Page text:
WEST Dorset MP Chris Loder said he is “deeply embarrassed” by revelations of Downing Street parties being held during the coronavirus pandemic, and says he wants to restore “decency, honour and trust” in the government.
National headlines have been dominated by revelations of several parties being held at Number 10, contravening COVID-19 restrictions, with an increasing number of MPs, including several Conservatives, calling for Prime Minister Boris Johnson to resign.
Mr Johnson apologised in the House of Commons last week, admitting he had attended one event at Downing Street which he considered to be a “work event”.
An investigation into the alleged parties is now being led by senior civil servant Sue Gray.
Mr Loder has not gone as far as to call for the PM’s resignation, instead saying he wants to see him succeed, but in a column published in The Telegraph he accepted that Boris’ apology “was not enough”.
The West Dorset MP has issued the following statement: “With revelations concerning Downing Street parties over the last two years at its height, I’d like you to know that I and most of my colleagues feel deeply embarrassed and humiliated by such revelations.
“And whilst we might not be plastered all over the television saying such things, the government knows how I and many of you feel about this, having been to see the Prime Minister personally, just before Christmas to tell him directly.
“There are two things that stand out. Firstly, that whilst we were at home respecting the rules, it is becoming clearer and clearer that this was not the case in Number 10. What irks so much about this is that I know the pain and trauma so many of us went through because they could not be with their family members during this horrible time.
“I myself had to stay in London for Christmas 2020 because of these restrictions and know only too well that sadness. And that was even worse for those who died on their own or were not able to attend a funeral.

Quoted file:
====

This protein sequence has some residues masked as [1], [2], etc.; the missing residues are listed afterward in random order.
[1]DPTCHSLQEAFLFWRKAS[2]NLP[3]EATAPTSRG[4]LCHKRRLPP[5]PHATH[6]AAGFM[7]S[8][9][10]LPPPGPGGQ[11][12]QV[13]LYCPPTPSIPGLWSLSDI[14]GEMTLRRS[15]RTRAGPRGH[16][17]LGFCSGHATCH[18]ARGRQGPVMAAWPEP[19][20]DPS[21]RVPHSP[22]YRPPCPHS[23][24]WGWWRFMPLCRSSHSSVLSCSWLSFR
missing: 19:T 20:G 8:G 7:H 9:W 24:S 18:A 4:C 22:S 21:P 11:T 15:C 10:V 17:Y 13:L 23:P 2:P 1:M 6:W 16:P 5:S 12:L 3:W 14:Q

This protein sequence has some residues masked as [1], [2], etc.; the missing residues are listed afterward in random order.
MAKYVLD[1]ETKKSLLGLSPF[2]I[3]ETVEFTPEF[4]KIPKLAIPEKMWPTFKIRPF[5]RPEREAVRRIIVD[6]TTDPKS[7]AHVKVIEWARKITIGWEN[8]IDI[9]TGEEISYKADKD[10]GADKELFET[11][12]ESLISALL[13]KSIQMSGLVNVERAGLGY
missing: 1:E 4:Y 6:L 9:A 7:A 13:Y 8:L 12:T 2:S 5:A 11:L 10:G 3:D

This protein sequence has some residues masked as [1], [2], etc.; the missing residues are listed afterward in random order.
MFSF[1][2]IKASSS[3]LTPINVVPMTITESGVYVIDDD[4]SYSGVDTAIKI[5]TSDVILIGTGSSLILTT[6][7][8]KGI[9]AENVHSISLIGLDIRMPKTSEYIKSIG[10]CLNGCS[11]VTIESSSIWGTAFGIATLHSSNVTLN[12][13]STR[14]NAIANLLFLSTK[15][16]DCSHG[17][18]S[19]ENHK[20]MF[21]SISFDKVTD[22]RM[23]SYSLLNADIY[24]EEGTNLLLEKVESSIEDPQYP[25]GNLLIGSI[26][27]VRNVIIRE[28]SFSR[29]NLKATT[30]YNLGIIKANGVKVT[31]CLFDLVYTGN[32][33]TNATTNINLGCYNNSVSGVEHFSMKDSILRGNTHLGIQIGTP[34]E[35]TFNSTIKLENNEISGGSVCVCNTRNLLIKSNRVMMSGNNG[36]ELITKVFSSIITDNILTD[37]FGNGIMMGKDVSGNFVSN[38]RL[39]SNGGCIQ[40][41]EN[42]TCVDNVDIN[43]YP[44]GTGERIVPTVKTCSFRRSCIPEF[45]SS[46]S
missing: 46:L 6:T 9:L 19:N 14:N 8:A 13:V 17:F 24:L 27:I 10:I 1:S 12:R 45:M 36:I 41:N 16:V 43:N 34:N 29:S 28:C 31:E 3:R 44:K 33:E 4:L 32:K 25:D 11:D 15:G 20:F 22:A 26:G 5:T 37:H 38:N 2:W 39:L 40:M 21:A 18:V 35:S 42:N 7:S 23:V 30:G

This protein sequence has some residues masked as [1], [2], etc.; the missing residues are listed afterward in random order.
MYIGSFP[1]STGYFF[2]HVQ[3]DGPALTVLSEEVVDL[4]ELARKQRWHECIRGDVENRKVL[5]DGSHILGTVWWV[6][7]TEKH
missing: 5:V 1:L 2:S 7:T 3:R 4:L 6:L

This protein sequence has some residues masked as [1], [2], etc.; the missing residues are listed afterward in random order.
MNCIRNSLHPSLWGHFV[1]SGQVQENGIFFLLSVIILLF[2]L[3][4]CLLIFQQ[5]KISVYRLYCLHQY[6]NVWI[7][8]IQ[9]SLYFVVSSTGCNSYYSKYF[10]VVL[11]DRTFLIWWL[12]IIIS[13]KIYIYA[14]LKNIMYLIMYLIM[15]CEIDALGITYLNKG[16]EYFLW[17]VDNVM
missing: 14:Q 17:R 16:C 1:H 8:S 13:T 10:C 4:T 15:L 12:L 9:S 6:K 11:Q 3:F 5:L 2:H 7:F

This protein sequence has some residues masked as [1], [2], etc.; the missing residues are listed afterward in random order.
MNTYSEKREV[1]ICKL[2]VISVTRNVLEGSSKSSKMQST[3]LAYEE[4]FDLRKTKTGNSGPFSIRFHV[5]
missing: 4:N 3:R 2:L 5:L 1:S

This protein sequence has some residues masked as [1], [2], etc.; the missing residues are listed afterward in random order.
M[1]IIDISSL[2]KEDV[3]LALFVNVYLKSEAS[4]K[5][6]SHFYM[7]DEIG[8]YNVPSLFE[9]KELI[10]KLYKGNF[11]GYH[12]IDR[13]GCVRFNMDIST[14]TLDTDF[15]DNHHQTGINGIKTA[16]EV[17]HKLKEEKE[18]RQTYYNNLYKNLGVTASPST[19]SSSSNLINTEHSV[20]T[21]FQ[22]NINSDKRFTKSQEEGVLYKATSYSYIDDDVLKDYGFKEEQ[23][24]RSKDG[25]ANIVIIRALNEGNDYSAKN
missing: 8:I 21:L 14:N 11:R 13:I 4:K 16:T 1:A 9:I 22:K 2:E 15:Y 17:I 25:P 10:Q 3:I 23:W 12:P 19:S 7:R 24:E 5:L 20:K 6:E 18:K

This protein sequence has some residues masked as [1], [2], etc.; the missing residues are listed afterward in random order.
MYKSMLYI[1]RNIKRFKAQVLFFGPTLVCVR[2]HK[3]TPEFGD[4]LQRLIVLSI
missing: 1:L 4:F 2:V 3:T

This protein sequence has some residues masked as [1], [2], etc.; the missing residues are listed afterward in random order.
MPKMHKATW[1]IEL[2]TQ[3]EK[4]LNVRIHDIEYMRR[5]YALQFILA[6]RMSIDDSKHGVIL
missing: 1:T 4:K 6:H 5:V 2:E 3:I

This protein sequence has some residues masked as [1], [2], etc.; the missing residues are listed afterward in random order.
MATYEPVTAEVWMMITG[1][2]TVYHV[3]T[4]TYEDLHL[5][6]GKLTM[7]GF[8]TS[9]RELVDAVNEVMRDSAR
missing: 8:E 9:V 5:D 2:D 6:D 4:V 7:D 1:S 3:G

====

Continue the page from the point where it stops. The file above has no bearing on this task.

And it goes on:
“Secondly, the law doesn’t stop at the garden wall of Number 10 and if some of these advisors didn’t think these rules were needed, we should not have had them imposed, but the reality is that they were required and should have been adhered to.
“I know you put your trust in me as your MP and, by default, the Prime Minister as well. I know that, regardless of political view, the most important thing is to be able to trust the person who holds the highest elected office in the land.
“I am fully understanding of that and I want to re-assure you that I shall continue to ensure that decency and honour are integral at the heart of our government.
“With no fewer than seven events in the spotlight at the moment, I’m not convinced that the evolving narrative from the Prime Minister, most recently in the House of Commons yesterday is acceptable.
“The investigation taking place will bring the facts to light and I will expect to see it in the House of Commons shortly.”
In his column in The Telegraph, Mr Loder said he received more than 100 emails from constituents regarding ‘partygate’ in just one evening.
He wrote: “The backbenches have broadly three groups at the moment. Those who are joyous of these developments because they’ve hated Boris for a long time. Those who are absolute die-hard supporters, whatever development is uncovered. And those of us, including me, who was Boris to be successful, who believe in him, but are saddened and embarrassed by these continual revelations – and are coming to the realisation that this situation is now badly affecting the Conservative Party’s prospects of achieving our full potential – on top of what has been a stonking record of success so far with delivering Brexit, levelling up and the vaccination programme.
“Making rash decisions and assumptions without having the full facts to have, even thought there’s a media storm, is not my style.
“I am clear that the apology made by the Prime Minister in the House of Commons last week was not enough. I have told my government whip on Friday that an investigation with no timeline is not on and we want the ‘Grey Report’ for scrutiny in the House of Commons urgently.
“But my mission, and that of my colleagues, is now to make sure decency and honour and trust are restored at the heart of our government. That is why, once this report is available, we will consider the full facts and actions needed.”